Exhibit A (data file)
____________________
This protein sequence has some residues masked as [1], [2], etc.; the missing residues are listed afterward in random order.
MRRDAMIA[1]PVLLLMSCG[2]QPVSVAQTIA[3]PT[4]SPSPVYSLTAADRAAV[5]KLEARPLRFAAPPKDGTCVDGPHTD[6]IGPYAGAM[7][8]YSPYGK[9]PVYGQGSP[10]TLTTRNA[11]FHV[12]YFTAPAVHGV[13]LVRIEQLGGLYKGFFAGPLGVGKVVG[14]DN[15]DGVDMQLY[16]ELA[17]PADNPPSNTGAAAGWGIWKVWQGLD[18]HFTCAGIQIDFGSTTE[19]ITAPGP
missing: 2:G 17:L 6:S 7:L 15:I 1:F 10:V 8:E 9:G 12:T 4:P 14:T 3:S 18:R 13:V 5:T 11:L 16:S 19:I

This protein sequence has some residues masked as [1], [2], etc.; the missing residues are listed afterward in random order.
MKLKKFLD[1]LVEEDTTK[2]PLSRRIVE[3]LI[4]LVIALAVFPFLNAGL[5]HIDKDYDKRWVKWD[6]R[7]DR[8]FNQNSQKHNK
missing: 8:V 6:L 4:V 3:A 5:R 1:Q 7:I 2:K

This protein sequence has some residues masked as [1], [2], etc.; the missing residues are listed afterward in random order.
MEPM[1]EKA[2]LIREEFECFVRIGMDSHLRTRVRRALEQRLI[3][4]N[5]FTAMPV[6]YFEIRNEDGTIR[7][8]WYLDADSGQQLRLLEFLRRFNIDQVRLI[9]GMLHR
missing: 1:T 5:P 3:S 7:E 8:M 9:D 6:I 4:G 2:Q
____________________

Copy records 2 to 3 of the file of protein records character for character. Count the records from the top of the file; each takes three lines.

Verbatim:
This protein sequence has some residues masked as [1], [2], etc.; the missing residues are listed afterward in random order.
MKLKKFLD[1]LVEEDTTK[2]PLSRRIVE[3]LI[4]LVIALAVFPFLNAGL[5]HIDKDYDKRWVKWD[6]R[7]DR[8]FNQNSQKHNK
missing: 8:V 6:L 4:V 3:A 5:R 1:Q 7:I 2:K

This protein sequence has some residues masked as [1], [2], etc.; the missing residues are listed afterward in random order.
MEPM[1]EKA[2]LIREEFECFVRIGMDSHLRTRVRRALEQRLI[3][4]N[5]FTAMPV[6]YFEIRNEDGTIR[7][8]WYLDADSGQQLRLLEFLRRFNIDQVRLI[9]GMLHR
missing: 1:T 5:P 3:S 7:E 8:M 9:D 6:I 4:G 2:Q